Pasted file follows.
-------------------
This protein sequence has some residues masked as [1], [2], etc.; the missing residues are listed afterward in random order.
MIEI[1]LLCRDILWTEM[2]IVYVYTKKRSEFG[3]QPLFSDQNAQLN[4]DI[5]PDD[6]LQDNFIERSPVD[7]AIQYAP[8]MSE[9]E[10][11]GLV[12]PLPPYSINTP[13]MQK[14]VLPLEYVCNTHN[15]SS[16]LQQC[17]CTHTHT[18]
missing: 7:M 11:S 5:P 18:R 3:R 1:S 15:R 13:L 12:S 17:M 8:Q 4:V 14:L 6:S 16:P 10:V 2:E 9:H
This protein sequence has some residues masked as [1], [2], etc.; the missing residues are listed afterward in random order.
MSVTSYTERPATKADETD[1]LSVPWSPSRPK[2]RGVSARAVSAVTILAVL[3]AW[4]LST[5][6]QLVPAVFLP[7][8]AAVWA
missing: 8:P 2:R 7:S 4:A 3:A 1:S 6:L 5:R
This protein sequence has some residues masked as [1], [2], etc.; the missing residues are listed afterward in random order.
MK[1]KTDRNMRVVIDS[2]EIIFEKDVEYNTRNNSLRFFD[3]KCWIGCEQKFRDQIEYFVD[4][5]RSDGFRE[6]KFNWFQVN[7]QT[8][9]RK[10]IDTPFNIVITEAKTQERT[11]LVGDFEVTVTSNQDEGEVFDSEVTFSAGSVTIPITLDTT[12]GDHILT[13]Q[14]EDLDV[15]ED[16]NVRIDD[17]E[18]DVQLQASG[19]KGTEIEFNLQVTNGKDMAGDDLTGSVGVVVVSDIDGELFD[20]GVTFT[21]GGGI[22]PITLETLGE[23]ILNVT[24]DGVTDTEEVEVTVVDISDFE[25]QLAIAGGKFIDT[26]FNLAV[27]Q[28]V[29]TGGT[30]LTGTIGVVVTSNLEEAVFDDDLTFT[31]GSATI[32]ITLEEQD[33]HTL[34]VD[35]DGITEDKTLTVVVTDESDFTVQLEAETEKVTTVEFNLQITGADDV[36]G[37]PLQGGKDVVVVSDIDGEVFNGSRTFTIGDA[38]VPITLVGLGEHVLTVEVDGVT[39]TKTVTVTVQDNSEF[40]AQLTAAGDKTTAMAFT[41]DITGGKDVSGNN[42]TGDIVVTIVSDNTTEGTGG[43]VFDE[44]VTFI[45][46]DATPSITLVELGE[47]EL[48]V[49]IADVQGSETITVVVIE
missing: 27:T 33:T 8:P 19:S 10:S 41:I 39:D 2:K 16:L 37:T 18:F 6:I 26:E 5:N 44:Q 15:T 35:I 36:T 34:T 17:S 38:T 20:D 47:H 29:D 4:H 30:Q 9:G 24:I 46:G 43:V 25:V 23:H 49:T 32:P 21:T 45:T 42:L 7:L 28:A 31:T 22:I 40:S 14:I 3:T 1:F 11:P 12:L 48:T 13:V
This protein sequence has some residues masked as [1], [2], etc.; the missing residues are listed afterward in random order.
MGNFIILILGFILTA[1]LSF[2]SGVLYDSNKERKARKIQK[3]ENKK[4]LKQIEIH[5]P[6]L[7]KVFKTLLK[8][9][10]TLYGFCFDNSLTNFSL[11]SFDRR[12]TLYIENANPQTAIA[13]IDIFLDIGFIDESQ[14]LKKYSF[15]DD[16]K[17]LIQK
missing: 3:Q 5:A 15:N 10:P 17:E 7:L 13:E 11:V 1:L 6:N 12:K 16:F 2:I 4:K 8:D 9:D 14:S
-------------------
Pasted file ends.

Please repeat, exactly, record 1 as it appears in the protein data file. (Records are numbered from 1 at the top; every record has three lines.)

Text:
This protein sequence has some residues masked as [1], [2], etc.; the missing residues are listed afterward in random order.
MIEI[1]LLCRDILWTEM[2]IVYVYTKKRSEFG[3]QPLFSDQNAQLN[4]DI[5]PDD[6]LQDNFIERSPVD[7]AIQYAP[8]MSE[9]E[10][11]GLV[12]PLPPYSINTP[13]MQK[14]VLPLEYVCNTHN[15]SS[16]LQQC[17]CTHTHT[18]
missing: 7:M 11:S 5:P 18:R 3:R 1:S 15:R 13:L 12:S 17:M 8:Q 4:V 14:L 6:S 16:P 10:V 2:E 9:H